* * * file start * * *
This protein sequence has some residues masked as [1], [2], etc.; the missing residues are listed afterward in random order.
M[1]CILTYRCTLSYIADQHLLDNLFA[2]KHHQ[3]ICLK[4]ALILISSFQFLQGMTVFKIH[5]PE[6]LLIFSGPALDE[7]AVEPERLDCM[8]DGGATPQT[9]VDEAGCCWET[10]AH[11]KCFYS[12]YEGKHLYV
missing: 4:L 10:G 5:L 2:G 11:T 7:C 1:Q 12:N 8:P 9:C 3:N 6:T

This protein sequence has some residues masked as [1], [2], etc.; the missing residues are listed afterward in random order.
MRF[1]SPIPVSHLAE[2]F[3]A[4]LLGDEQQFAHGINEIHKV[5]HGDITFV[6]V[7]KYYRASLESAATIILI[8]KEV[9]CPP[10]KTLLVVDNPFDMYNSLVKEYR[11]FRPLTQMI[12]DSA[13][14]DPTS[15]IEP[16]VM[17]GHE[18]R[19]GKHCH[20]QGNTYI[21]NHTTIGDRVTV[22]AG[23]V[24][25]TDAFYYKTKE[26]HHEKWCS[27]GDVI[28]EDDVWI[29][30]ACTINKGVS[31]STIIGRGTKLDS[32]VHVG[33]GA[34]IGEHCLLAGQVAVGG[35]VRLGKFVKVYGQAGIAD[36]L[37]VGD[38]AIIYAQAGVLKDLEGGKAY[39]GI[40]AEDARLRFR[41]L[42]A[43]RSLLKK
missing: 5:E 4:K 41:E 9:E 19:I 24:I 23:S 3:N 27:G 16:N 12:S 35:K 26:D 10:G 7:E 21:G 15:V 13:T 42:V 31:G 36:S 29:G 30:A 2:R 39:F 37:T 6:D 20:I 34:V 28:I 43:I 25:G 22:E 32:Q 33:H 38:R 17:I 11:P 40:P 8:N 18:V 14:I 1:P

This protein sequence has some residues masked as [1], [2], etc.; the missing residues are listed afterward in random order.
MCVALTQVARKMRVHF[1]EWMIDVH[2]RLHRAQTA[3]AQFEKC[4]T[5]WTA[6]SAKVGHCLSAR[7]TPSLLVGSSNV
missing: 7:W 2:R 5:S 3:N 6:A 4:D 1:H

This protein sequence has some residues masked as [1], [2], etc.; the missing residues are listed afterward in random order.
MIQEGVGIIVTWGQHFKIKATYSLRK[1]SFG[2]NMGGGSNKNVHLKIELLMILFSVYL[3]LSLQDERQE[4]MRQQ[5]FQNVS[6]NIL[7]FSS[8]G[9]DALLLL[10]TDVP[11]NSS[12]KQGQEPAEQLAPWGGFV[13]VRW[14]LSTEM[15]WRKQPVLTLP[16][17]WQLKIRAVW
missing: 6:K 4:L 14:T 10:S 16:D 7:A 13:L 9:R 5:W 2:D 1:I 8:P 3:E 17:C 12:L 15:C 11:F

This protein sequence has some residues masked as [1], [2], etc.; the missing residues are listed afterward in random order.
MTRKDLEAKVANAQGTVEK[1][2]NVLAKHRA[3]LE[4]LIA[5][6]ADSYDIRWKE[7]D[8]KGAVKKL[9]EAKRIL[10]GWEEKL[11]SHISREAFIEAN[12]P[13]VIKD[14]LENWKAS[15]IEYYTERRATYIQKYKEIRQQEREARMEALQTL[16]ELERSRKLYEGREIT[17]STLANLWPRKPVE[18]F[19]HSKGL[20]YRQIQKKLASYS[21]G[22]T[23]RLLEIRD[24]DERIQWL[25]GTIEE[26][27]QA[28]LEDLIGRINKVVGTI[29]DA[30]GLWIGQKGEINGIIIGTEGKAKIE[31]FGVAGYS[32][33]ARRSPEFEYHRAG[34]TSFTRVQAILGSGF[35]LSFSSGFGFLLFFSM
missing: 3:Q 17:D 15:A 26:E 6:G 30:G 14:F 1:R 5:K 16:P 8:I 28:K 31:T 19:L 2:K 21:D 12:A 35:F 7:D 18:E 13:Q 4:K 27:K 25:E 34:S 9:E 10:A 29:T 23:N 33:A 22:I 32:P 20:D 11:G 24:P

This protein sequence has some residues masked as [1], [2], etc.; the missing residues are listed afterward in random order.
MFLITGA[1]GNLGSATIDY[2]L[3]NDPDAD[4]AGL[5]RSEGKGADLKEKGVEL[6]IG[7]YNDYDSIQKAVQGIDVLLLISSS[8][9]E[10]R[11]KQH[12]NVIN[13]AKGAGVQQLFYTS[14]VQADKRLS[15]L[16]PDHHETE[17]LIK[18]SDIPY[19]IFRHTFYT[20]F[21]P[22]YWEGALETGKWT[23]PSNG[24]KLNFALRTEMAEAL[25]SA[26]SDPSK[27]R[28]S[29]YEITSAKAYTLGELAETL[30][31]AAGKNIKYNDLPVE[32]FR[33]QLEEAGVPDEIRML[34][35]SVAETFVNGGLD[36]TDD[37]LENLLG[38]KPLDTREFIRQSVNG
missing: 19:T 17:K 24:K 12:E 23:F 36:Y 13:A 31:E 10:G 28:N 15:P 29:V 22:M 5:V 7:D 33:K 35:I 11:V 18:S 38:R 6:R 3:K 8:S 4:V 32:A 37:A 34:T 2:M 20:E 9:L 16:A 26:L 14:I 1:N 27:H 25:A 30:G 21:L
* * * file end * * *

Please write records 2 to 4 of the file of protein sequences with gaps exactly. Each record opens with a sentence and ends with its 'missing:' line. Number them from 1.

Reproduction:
This protein sequence has some residues masked as [1], [2], etc.; the missing residues are listed afterward in random order.
MRF[1]SPIPVSHLAE[2]F[3]A[4]LLGDEQQFAHGINEIHKV[5]HGDITFV[6]V[7]KYYRASLESAATIILI[8]KEV[9]CPP[10]KTLLVVDNPFDMYNSLVKEYR[11]FRPLTQMI[12]DSA[13][14]DPTS[15]IEP[16]VM[17]GHE[18]R[19]GKHCH[20]QGNTYI[21]NHTTIGDRVTV[22]AG[23]V[24][25]TDAFYYKTKE[26]HHEKWCS[27]GDVI[28]EDDVWI[29][30]ACTINKGVS[31]STIIGRGTKLDS[32]VHVG[33]GA[34]IGEHCLLAGQVAVGG[35]VRLGKFVKVYGQAGIAD[36]L[37]VGD[38]AIIYAQAGVLKDLEGGKAY[39]GI[40]AEDARLRFR[41]L[42]A[43]RSLLKK
missing: 5:E 4:K 41:E 9:E 19:I 24:I 23:S 3:N 27:G 16:N 12:S 35:K 26:D 10:G 7:E 21:G 15:V 13:T 42:V 31:G 36:S 29:G 30:A 2:R 39:F 37:T 6:D 20:I 34:V 28:I 43:I 25:G 22:E 32:Q 33:H 38:R 17:I 11:P 40:P 8:N 18:V 14:I 1:P

This protein sequence has some residues masked as [1], [2], etc.; the missing residues are listed afterward in random order.
MCVALTQVARKMRVHF[1]EWMIDVH[2]RLHRAQTA[3]AQFEKC[4]T[5]WTA[6]SAKVGHCLSAR[7]TPSLLVGSSNV
missing: 7:W 2:R 5:S 3:N 6:A 4:D 1:H

This protein sequence has some residues masked as [1], [2], etc.; the missing residues are listed afterward in random order.
MIQEGVGIIVTWGQHFKIKATYSLRK[1]SFG[2]NMGGGSNKNVHLKIELLMILFSVYL[3]LSLQDERQE[4]MRQQ[5]FQNVS[6]NIL[7]FSS[8]G[9]DALLLL[10]TDVP[11]NSS[12]KQGQEPAEQLAPWGGFV[13]VRW[14]LSTEM[15]WRKQPVLTLP[16][17]WQLKIRAVW
missing: 6:K 4:L 14:T 10:S 16:D 7:A 13:L 9:R 5:W 2:D 1:I 8:P 3:E 17:C 12:L 15:C 11:F